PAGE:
DraftKings Sued Over Sports Betting National Championship Contest Tech Glitch
Posted on: January 18, 2019, 07:45h.
Last updated on: January 18, 2019, 07:45h.
DraftKings is being sued in the Superior Court of New Jersey by a plaintiff who says the sportsbook’s tech glitches during its Sports Betting National Championship (SBNC) resulted in a flawed tournament.
Attorneys representing Christopher Leong are seeking refunds for all 260 players who paid $10,000 last weekend to participate in the SBNC. It also seeks an additional $334,000 in punitive damages.
The lawsuit argues that DraftKings’ “negligent, arbitrary, and capricious operation of the SBNC” was “unconscionable” and prevented Leong and others from properly participating in the contest.
The SBNC challenged bettors to grow an initial $5,000 bankroll. They could bet on any sport Friday and Saturday, but only the two NFL Divisional Playoff games on Sunday.
The SBNC ended in controversy after technical glitches blocked some players from placing bets on Sunday. Rufus Peabody, a self-described professional sports bettor, was in first place when his account froze, rendering him unable to make a wager on the New England Patriots-Los Angeles Chargers game.
Two others who were able to make a bet in hopes of increasing their bankrolls ended up surpassing Peabody, who finished in third to win $330,000. Atlantic City poker dealer Randy Lee won the $1 million top prize.
Rough Going in Atlantic City
DraftKings and FanDuel have made the transition from daily fantasy sports to full-scale sports betting operators. It hasn’t been easy.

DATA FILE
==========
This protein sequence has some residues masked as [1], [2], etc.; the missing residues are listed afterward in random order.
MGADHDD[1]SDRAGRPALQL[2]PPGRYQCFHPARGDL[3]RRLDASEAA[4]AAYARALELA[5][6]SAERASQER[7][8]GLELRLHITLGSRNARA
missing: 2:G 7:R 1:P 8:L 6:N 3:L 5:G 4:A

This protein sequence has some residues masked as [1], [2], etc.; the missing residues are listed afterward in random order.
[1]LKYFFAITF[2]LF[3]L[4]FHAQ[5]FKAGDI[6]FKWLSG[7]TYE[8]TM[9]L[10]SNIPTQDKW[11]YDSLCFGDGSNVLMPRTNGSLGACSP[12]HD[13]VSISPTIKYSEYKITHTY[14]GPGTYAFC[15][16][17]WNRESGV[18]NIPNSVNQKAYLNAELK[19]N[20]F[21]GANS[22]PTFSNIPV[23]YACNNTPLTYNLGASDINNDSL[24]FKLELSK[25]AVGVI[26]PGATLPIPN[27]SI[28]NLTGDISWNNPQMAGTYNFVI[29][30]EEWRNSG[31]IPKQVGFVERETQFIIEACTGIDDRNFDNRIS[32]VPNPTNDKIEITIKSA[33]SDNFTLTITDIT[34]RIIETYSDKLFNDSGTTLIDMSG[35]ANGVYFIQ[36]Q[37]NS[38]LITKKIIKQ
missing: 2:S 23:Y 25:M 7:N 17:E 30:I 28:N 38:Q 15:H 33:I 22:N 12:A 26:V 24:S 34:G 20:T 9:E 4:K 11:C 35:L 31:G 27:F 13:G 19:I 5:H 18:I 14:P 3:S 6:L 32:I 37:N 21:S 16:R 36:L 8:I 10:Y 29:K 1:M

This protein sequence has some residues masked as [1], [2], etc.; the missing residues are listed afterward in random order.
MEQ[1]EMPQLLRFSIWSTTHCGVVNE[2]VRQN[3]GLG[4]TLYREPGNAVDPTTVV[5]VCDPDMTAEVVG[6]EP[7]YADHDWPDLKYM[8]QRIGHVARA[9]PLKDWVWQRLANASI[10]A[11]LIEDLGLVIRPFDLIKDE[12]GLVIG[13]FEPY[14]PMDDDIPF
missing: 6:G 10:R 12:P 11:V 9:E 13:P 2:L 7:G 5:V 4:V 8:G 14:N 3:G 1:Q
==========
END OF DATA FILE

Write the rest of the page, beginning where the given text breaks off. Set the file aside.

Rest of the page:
In September, FanDuel erroneously took a $110 bet on 750/1 odds that the Denver Broncos would come back to beat the Oakland Raiders. Problem was, the Broncos were down by only a point with less than a minute left, and were in field goal range.
Newark resident Anthony Prince was surprised by the long odds, and made the wager. When Denver kicker Brandon McManus punched a game-winning 36-yard field goal through the uprights, he held a winning ticket slip worth $82,000.
After initially refusing to pay, as FanDuel said the odds were incorrect, the sportsbook caved to public backlash and dished out the money.
Leong’s lawyers took less than four days to craft their 22-page lawsuit. The hastiness shows, as the abbreviation for the Sports Betting National Championship – SBNC – is erroneously typed SNBC three times in the complaint.
Peabody tells ESPN he’s still considering his legal options. The New Jersey Division of Gaming Enforcement is also investigating the controversy.
It is truly disappointing to learn so many people lost their time and money on a contest that was seemingly operated in an arbitrary and capricious manner,” Leong attorney Maurice VerStandig explained to ESPN.
“We expect more from our licensed gaming establishments, and frankly, we expect better from DraftKings. We look forward to pursuing our case in court, and it is our hope to help bring justice to all the players who have been wronged,” VerStandig stated.